Meaning of VIENNA, CONGRESS OF in English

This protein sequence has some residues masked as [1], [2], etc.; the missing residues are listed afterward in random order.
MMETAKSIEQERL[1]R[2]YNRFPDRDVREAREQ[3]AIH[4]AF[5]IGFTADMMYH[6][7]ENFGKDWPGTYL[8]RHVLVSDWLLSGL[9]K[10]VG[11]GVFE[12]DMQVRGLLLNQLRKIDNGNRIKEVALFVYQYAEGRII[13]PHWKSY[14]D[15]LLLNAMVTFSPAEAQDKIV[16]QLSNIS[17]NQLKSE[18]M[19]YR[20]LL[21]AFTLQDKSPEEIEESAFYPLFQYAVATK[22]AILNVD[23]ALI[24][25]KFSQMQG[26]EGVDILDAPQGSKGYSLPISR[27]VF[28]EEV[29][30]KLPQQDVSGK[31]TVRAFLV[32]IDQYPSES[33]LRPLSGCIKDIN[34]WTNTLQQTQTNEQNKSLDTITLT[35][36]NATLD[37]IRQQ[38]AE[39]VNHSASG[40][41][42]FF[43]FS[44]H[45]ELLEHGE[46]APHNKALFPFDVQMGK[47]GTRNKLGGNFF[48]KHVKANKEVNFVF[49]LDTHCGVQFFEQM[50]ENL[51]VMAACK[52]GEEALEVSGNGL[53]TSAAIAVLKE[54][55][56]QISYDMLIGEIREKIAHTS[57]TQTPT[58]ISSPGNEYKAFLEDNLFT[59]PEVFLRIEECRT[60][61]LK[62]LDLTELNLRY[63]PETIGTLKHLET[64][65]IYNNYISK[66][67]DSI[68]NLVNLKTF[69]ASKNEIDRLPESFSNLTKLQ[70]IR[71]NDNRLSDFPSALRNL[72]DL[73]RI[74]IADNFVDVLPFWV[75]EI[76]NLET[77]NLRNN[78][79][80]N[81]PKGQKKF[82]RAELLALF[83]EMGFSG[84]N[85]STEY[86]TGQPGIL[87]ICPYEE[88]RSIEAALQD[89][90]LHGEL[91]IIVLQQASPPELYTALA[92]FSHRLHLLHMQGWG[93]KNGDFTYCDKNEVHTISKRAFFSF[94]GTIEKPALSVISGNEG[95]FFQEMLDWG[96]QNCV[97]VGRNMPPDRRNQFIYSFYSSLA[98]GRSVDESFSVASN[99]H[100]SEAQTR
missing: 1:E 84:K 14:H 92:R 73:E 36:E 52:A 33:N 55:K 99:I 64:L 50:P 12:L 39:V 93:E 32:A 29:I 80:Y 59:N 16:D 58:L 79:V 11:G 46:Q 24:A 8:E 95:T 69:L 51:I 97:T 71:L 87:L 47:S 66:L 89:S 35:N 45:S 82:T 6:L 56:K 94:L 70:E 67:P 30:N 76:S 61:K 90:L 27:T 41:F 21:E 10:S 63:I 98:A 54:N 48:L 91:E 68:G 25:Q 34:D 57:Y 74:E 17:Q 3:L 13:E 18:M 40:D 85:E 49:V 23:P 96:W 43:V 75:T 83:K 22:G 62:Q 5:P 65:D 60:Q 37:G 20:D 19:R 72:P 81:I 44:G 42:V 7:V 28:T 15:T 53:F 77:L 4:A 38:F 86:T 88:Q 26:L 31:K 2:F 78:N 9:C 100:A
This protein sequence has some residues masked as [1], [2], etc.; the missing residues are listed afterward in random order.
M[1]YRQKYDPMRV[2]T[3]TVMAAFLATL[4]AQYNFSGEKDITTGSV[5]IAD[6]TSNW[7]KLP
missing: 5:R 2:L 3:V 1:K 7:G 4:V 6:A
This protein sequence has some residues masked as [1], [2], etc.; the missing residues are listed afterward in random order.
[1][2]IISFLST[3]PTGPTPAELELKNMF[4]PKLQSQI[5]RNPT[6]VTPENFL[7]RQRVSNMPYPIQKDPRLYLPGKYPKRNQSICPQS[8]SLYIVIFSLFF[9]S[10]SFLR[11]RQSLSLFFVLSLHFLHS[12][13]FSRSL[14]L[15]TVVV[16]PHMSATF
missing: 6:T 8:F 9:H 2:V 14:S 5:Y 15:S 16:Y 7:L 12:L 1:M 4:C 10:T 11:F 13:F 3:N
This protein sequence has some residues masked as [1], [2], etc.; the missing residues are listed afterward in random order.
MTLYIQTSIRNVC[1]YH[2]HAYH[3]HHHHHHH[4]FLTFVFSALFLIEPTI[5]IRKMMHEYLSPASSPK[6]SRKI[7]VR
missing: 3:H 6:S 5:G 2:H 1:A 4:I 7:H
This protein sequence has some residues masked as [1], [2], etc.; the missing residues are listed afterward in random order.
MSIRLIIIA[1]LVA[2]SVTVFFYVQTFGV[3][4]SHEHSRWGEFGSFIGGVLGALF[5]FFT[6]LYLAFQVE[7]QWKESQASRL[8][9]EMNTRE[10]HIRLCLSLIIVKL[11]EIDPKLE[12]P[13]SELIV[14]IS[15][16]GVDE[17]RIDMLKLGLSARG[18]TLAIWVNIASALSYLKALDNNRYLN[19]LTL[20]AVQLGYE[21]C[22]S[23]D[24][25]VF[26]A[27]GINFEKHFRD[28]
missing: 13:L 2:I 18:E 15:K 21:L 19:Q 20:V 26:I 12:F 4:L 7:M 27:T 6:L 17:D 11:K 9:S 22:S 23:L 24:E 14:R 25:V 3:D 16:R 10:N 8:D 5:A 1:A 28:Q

assembly in 181415 that reorganized Europe after the Napoleonic Wars. Having begun in September 1814, five months after Napoleon's first abdication, it completed its Final Act in June 1815, shortly before the Waterloo campaign and the end of the Hundred Days of Napoleon's return to power. The settlement was the most comprehensive treaty that Europe had ever seen. Austria, Prussia, Russia, and Great Britain, the four powers chiefly instrumental in the overthrow of Napoleon, had concluded a special alliance among themselves with the Treaty of Chaumont, on March 9, 1814, a month before Napoleon's first abdication. The subsequent treaties of peace with France, signed on May 30 not only by the four but also by Sweden and Portugal and on July 20 by Spain, stipulated that all former belligerents should send plenipotentiaries to a congress in Vienna. Nevertheless, the four still intended to reserve the real making of decisions to themselves. Two months after the sessions began, however, Bourbon France was admitted to the four. The four thus became the five, and it was the committee of the five that was the real Congress of Vienna. Representatives began to arrive in Vienna toward the end of September 1814. Klemens, prince von Metternich, principal minister of Austria, represented his emperor, Francis II. Tsar Alexander I of Russia directed his own diplomacy. King Frederick William III of Prussia had Karl, prince von Hardenberg, as his principal minister. Great Britain was represented by its foreign minister, Viscount Castlereagh. When Castlereagh had to return to his parliamentary duties, the Duke of Wellington replaced him, and Lord Clancarty was principal representative after the duke's departure. The restored Louis XVIII of France sent Talleyrand. Spain, Portugal, and Sweden had only men of moderate ability to represent them. Many of the rulers of the minor states of Europe put in an appearance. With them came a host of courtiers, secretaries, and ladies to enjoy the magnificent social life of the Austrian court. The major points of friction occurred over the disposition of Poland and Saxony, the conflicting claims of Sweden, Denmark, and Russia, and the adjustment of the borders of the German states. In general, Russia and Prussia were opposed by Austria, France, and England, which at one point (Jan. 3, 1815) went so far as to conclude a secret treaty of defensive alliance. The major final agreements were as follows. For Poland, Alexander gave back Galicia to Austria and gave Thorn and a region around it to Prussia; Krakw was made a free town. The rest of the duchy of Warsaw was incorporated as a separate kingdom under the Russian emperor's sovereignty. Prussia got two-fifths of Saxony and was compensated by extensive additions in Westphalia and on the left bank of the Rhine. It was Castlereagh who insisted on Prussian acceptance of this latter territory, with which it had been suggested the king of Saxony should be compensated; Castlereagh wanted Prussia to guard the Rhine against France and act as a buttress to the new Kingdom of The Netherlands, which comprised both the former United Provinces and Belgium. Austria was compensated by Lombardy and Venice and also got back most of Tirol. Bavaria, Wrttemberg, and Baden on the whole did well. Hanover was also enlarged. The outline of a constitution, a loose confederation, was drawn up for Germanya triumph for Metternich. Denmark lost Norway to Sweden but got Lauenburg, while Swedish Pomerania went to Prussia. Switzerland was given a new constitution. In Italy, Piedmont absorbed Genoa; Tuscany and Modena went to an Austrian archduke; Parma was given to Marie-Louise, consort of the deposed Napoleon. The Papal States were restored to the pope, Naples to the Sicilian Bourbons. Valuable articles were agreed to on the free navigation of international rivers and diplomatic precedence. Castlereagh's great efforts for the abolition of the slave trade were rewarded only by a pious declaration. The Final Act of the Congress of Vienna comprised all these agreements in one great instrument. It was signed on June 9, 1815, by the eight (except Spain, who refused as a protest against the Italian settlement). All the other powers subsequently acceded to it. As a result, the lines laid down by the Congress of Vienna lasted, except for one or two changes, for more than 40 years. History The ancient city and medieval growth Traces of human occupation of the site of Vienna have been found dating as far back as the Paleolithic period. The area was subsequently inhabited by the Illyrians and then the Celts. In 1615 BC the Romans, under the future emperor Tiberius, occupied the foothills of the Alps, and in the next century the Celtic town of Vindobona (Celtic: White Field; later to become Vienna) became a strategic Roman garrison town. (The Roman camp is believed to have covered the area around the present Hoher Market.) Vindobona grew to about 15,000 inhabitants and became part of a widespread network of trade and communications. Emperor Marcus Aurelius is said to have died in Vindobona in 180 AD fighting off attacks by the Germanic tribes. The Romans were swept away in the turmoil of the 5th-century invasions, but enough of Vindobona remained to serve as the nucleus of the medieval city. The Bavarians occupied the area, and the people became Christianized. The city's name was recorded in 881 as Wenia and in 1030 as Wienis. The dukes of Babenberg, a Frankish dynasty, were overlords of Vienna from 1156 to 1246. The city developed into an important trading centre, where crusaders on their way to the East bought provisions and equipment. In the 13th century, walls were built around the city, and Vienna remained largely confined within the walled area until the 1700s. The Babenbergs kept a brilliant court and encouraged artists like the famous minnesinger Walther von der Vogelweide. In 1246 the last male of the Babenberg family died. In the ensuing struggle for domination, the king of Bohemia, Otakar II, became overlord of what was to become Austria. Otakar established himself as a powerful central European prince, and by 1276 he was at war with the German king, Rudolf I of the Habsburg dynasty. When Otakar fell in battle in 1278, the Habsburgs took over his domain and retained it for more than 600 years. The capital city flourished, trading with Trieste, Venice, and Hungary; nevertheless, economic decline attended the numerous disputes over inheritance within the Habsburg family. In 1485, under siege by Matthias I Corvinus of Hungary, the city fathers surrendered in the hope of bettering their status. When Corvinus died five years later, Vienna reverted to the Habsburg emperor, Frederick III. Development of imperial Vienna During the Renaissance, Vienna was a leader in science and fine arts, and the university (1365) was a centre of humanism. When Charles V became Holy Roman emperor in the 16th century he entrusted his Austrian territories to his brother, the future emperor Ferdinand I. Seeking to increase their liberties and economic position, the Lower Austrian Diet rebelled against their regent. Ferdinand responded by condemning the leaders of the insurrection to death, and in 1526 he issued an ordinance that stripped the city of almost all its rights. In the same year, he inherited the kingdoms of Bohemia and Hungary and, accordingly, the task of fighting the Turks, who commanded large parts of Hungary. Turkish forces besieged Vienna in 1529 but were successfully beaten off. When Ferdinand was crowned emperor in 1558, Vienna regained its political status and became the administrative seat of numerous kingdoms that the Habsburgs acquired by marriage. The Reformation swept through Europe during the 16th century, arousing heated opposition from the Roman Catholic church. In an attempt to stem the controversy, the imperial Diet, in the Peace of Augsburg (1555), recognized the right of Lutheranism to exist but decreed that the regional princes were to determine which form of Christianity their subjects must follow. Because the Viennese were required to remain Roman Catholic, many of the great number who had become Protestant had to leave the city. It was during this period that new fortifications were built to replace the medieval city walls and the Hofburg was enlarged with the addition of new courts. The splendid secular buildings of the Baroque era proclaimed Vienna's stature as an imperial residence and one of the great world capitals. In 1679 the bubonic plague struck the city, killing nearly a third of its population. Then, during the summer of 1683, Vienna suffered a second Turkish siege, this one led by the grand vizier Kara Mustafa. The Viennese defenders, together with imperial troops under Charles of Lorraine, held off the Turkish army, which was defeated with the help of relief forces led by John III Sobieski, king of Poland. Shortly thereafter Prince Eugene of Savoy succeeded in driving the Turks out of Hungary. With the Turkish threat at an end, there followed an upsurge of building, particularly in the devastated suburbs. Between 1700 and 1730 a city of palaces and stately homes emerged. A second line of fortifications, the Linienwall (straight rampart), was built in 170406 to give the suburbs protection. In the densely built-up Innere Stadt old houses either had upper stories added or were demolished and replaced by Baroque structures. Hildebrandt, J.B. Fischer von Erlach, and Fischer von Erlach's son Joseph Emanuel were the great Viennese architects of the time, and their achievements are still evident in some of the city's best buildings. During this period, immigrants arrived from other parts of the empire, and new factories heralded the city's transition from trade to manufacturing. The arts also received fresh energy, as instanced by Joseph Anton Stranitzky's newly created Viennese Impromptu Theatre, which opened with the character masque of Hanswurst. The male line of the Habsburgs died out with Charles VI in 1740, but by the terms of the Pragmatic Sanction his daughter Maria Theresa gained the right of succession and reigned until 1780. She established compulsory primary-school attendance; separated the university from the church, bringing it under state control; and reorganized the economy, the army, and the judiciary. Her son and successor, Joseph II, was typical of the Enlightenment's absolute monarchs and continued in her reforming spirit. His Edict of Toleration guaranteed religious freedom to Protestants and Jews. He instituted many humanitarian measures, improved government and education, and supported the arts. Some of his actions, like the dissolution of the monasteries, brought him into conflict with the church. By the time Joseph died in 1790, there were 300 factories in Vienna, the population had increased to 235,000, and the built-up area had increased 10-fold since the Turkish siege. Gluck, Haydn, and Mozart had ushered in Vienna's first golden age of music; Beethoven and Schubert would carry it into the next century. In 1804 Francis II declared himself emperor of Austria and in 1806 resigned his former imperial crown, thus bringing to an end the Holy Roman Empire, which had long been essentially a German monarchy. Napoleon's armies occupied Vienna in 1805 and again in 1809. Inflation and state bankruptcy followed the Napoleonic Wars. Politically, however, Vienna held a central position in the restoration of Europe at the Congress of Vienna (181415) under the leadership of the powerful statesman Prince Metternich. By 1845 Vienna had 430,000 inhabitants. The aspirations and cultural interests of the middle class were growing, finding artistic expression primarily in the simple and commonplace forms of the Biedermeier style of decoration and furniture design. Joseph Lanner and the elder Johann Strauss enlivened the city with Viennese waltzes. The revolution of March 1848 in Vienna brought to an end Metternich's authoritarian rule. A second uprising, in October, was put down by the imperial army of Francis Joseph. The city continued to grow culturally as the Austrian (later the Austro-Hungarian) imperial capital.